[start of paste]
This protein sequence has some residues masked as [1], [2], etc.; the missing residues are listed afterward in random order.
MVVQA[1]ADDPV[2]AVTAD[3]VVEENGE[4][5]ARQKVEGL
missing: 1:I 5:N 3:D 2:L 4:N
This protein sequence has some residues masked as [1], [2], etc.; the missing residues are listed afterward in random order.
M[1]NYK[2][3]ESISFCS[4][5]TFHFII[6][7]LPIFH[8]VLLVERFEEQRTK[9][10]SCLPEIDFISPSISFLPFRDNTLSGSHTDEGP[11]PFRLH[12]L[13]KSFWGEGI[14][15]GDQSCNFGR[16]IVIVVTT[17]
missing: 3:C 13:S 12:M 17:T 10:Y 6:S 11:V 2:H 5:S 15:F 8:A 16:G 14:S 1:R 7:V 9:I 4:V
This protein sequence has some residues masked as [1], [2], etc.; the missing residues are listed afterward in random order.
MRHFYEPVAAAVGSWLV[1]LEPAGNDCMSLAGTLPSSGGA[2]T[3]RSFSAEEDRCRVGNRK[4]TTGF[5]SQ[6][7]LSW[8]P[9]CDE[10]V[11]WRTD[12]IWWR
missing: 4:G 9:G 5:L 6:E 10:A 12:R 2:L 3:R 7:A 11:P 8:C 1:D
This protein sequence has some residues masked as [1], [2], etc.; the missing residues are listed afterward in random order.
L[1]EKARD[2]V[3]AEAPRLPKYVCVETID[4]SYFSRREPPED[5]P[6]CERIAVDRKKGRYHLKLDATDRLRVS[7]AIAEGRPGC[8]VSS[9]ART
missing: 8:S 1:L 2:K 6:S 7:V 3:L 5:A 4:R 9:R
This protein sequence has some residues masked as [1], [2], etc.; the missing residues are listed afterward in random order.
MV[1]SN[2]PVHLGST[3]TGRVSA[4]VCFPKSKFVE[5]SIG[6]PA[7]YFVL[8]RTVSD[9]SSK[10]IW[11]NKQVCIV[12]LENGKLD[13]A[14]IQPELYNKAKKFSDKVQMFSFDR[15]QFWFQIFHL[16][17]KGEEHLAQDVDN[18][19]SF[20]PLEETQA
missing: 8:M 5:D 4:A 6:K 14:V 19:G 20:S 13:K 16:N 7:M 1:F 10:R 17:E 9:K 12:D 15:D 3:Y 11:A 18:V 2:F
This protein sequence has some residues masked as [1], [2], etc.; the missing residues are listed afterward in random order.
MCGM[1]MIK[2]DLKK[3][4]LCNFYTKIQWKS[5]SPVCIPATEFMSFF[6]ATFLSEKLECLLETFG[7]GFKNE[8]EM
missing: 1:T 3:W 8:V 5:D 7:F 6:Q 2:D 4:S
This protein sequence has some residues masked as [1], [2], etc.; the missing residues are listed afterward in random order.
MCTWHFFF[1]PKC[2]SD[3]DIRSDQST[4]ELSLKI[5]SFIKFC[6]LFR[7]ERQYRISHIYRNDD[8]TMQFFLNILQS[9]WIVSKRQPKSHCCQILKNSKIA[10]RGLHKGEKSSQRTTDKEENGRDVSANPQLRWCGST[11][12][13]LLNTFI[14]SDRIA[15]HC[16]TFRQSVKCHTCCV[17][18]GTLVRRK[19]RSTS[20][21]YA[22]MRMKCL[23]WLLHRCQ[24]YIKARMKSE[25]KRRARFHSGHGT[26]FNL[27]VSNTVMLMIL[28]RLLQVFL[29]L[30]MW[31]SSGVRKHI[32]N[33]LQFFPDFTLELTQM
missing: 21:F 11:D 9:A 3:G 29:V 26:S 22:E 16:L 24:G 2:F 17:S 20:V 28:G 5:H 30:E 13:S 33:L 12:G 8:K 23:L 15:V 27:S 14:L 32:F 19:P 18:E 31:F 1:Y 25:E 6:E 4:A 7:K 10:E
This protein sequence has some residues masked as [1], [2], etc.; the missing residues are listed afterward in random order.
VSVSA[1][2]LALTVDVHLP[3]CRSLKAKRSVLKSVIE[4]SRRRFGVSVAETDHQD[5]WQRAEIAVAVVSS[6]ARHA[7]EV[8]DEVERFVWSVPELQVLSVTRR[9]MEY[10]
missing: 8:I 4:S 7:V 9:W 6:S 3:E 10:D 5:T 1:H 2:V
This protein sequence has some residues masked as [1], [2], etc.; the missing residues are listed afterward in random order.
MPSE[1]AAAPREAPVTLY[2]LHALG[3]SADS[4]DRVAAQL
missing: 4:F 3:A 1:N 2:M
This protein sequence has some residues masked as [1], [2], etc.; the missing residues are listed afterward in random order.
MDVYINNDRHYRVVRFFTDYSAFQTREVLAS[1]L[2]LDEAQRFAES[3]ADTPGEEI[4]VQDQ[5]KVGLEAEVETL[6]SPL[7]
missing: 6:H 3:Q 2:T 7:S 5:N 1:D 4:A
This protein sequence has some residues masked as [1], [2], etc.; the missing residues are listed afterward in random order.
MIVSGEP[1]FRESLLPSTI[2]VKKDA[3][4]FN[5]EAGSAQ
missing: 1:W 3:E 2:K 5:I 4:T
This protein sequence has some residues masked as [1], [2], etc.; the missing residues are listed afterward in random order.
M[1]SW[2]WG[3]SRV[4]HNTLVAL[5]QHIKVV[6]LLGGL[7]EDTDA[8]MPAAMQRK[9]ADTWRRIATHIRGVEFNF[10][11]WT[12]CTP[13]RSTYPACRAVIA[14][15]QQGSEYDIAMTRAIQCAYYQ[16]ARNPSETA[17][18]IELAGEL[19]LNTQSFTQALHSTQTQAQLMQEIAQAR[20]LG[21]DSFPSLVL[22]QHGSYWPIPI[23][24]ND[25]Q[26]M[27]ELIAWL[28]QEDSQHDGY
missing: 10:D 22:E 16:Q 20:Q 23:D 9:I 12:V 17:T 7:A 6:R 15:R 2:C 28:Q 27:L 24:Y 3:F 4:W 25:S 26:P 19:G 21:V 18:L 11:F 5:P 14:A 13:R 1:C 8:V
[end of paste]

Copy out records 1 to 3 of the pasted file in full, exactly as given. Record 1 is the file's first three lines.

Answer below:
This protein sequence has some residues masked as [1], [2], etc.; the missing residues are listed afterward in random order.
MVVQA[1]ADDPV[2]AVTAD[3]VVEENGE[4][5]ARQKVEGL
missing: 1:I 5:N 3:D 2:L 4:N
This protein sequence has some residues masked as [1], [2], etc.; the missing residues are listed afterward in random order.
M[1]NYK[2][3]ESISFCS[4][5]TFHFII[6][7]LPIFH[8]VLLVERFEEQRTK[9][10]SCLPEIDFISPSISFLPFRDNTLSGSHTDEGP[11]PFRLH[12]L[13]KSFWGEGI[14][15]GDQSCNFGR[16]IVIVVTT[17]
missing: 3:C 13:S 12:M 17:T 10:Y 6:S 11:V 2:H 5:S 15:F 8:A 16:G 14:S 1:R 7:V 9:I 4:V
This protein sequence has some residues masked as [1], [2], etc.; the missing residues are listed afterward in random order.
MRHFYEPVAAAVGSWLV[1]LEPAGNDCMSLAGTLPSSGGA[2]T[3]RSFSAEEDRCRVGNRK[4]TTGF[5]SQ[6][7]LSW[8]P[9]CDE[10]V[11]WRTD[12]IWWR
missing: 4:G 9:G 5:L 6:E 10:A 12:R 2:L 3:R 7:A 11:P 8:C 1:D